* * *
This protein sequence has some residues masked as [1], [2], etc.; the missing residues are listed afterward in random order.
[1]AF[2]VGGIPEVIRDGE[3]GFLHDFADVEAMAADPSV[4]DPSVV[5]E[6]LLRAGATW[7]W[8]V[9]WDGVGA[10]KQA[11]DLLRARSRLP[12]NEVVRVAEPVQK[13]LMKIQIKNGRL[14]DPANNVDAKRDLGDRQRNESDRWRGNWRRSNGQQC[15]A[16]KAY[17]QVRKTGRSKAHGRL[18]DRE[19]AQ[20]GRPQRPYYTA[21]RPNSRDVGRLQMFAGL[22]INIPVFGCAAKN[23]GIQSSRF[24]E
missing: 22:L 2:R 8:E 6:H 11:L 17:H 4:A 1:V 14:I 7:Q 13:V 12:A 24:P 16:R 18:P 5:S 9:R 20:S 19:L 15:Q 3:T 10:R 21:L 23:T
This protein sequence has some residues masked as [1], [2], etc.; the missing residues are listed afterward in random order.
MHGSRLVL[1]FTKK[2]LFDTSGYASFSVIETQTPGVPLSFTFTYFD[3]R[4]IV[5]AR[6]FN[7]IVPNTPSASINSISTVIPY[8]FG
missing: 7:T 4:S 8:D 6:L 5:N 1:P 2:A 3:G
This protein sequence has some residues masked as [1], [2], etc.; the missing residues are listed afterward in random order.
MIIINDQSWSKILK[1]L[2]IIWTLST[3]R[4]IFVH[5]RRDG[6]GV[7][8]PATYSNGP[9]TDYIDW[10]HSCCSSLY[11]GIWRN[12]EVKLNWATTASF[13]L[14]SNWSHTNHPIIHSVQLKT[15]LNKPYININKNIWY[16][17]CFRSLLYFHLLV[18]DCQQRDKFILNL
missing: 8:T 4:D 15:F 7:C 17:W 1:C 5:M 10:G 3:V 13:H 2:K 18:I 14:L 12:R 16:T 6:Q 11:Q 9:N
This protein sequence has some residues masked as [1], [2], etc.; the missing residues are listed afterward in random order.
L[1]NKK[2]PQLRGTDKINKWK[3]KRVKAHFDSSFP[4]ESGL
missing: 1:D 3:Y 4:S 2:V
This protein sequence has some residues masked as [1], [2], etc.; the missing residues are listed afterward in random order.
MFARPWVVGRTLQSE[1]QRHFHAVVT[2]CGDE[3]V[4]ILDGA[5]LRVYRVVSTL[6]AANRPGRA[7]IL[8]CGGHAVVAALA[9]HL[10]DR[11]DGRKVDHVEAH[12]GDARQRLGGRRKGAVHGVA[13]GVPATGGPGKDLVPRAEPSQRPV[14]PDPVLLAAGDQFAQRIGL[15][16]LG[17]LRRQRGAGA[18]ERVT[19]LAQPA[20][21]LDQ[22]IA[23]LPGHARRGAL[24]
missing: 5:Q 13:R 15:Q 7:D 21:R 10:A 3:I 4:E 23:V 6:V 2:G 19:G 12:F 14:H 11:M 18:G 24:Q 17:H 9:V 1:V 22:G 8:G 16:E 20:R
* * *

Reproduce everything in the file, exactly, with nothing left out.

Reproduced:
This protein sequence has some residues masked as [1], [2], etc.; the missing residues are listed afterward in random order.
[1]AF[2]VGGIPEVIRDGE[3]GFLHDFADVEAMAADPSV[4]DPSVV[5]E[6]LLRAGATW[7]W[8]V[9]WDGVGA[10]KQA[11]DLLRARSRLP[12]NEVVRVAEPVQK[13]LMKIQIKNGRL[14]DPANNVDAKRDLGDRQRNESDRWRGNWRRSNGQQC[15]A[16]KAY[17]QVRKTGRSKAHGRL[18]DRE[19]AQ[20]GRPQRPYYTA[21]RPNSRDVGRLQMFAGL[22]INIPVFGCAAKN[23]GIQSSRF[24]E
missing: 22:L 2:R 8:E 6:H 11:L 17:H 4:A 1:V 14:I 7:Q 13:V 12:A 24:P 16:R 18:P 5:S 9:R 20:S 19:L 15:Q 3:T 10:R 21:L 23:T
This protein sequence has some residues masked as [1], [2], etc.; the missing residues are listed afterward in random order.
MHGSRLVL[1]FTKK[2]LFDTSGYASFSVIETQTPGVPLSFTFTYFD[3]R[4]IV[5]AR[6]FN[7]IVPNTPSASINSISTVIPY[8]FG
missing: 7:T 4:S 8:D 6:L 5:N 1:P 2:A 3:G
This protein sequence has some residues masked as [1], [2], etc.; the missing residues are listed afterward in random order.
MIIINDQSWSKILK[1]L[2]IIWTLST[3]R[4]IFVH[5]RRDG[6]GV[7][8]PATYSNGP[9]TDYIDW[10]HSCCSSLY[11]GIWRN[12]EVKLNWATTASF[13]L[14]SNWSHTNHPIIHSVQLKT[15]LNKPYININKNIWY[16][17]CFRSLLYFHLLV[18]DCQQRDKFILNL
missing: 8:T 4:D 15:F 7:C 17:W 1:C 5:M 10:G 3:V 13:H 2:K 18:I 14:L 12:R 16:T 6:Q 11:Q 9:N
This protein sequence has some residues masked as [1], [2], etc.; the missing residues are listed afterward in random order.
L[1]NKK[2]PQLRGTDKINKWK[3]KRVKAHFDSSFP[4]ESGL
missing: 1:D 3:Y 4:S 2:V
This protein sequence has some residues masked as [1], [2], etc.; the missing residues are listed afterward in random order.
MFARPWVVGRTLQSE[1]QRHFHAVVT[2]CGDE[3]V[4]ILDGA[5]LRVYRVVSTL[6]AANRPGRA[7]IL[8]CGGHAVVAALA[9]HL[10]DR[11]DGRKVDHVEAH[12]GDARQRLGGRRKGAVHGVA[13]GVPATGGPGKDLVPRAEPSQRPV[14]PDPVLLAAGDQFAQRIGL[15][16]LG[17]LRRQRGAGA[18]ERVT[19]LAQPA[20][21]LDQ[22]IA[23]LPGHARRGAL[24]
missing: 5:Q 13:R 15:Q 7:D 21:R 10:A 3:I 4:E 23:V 6:V 2:G 19:G 12:F 14:H 11:M 18:G 24:Q 17:H 9:V 1:V 22:G 8:G 16:E 20:R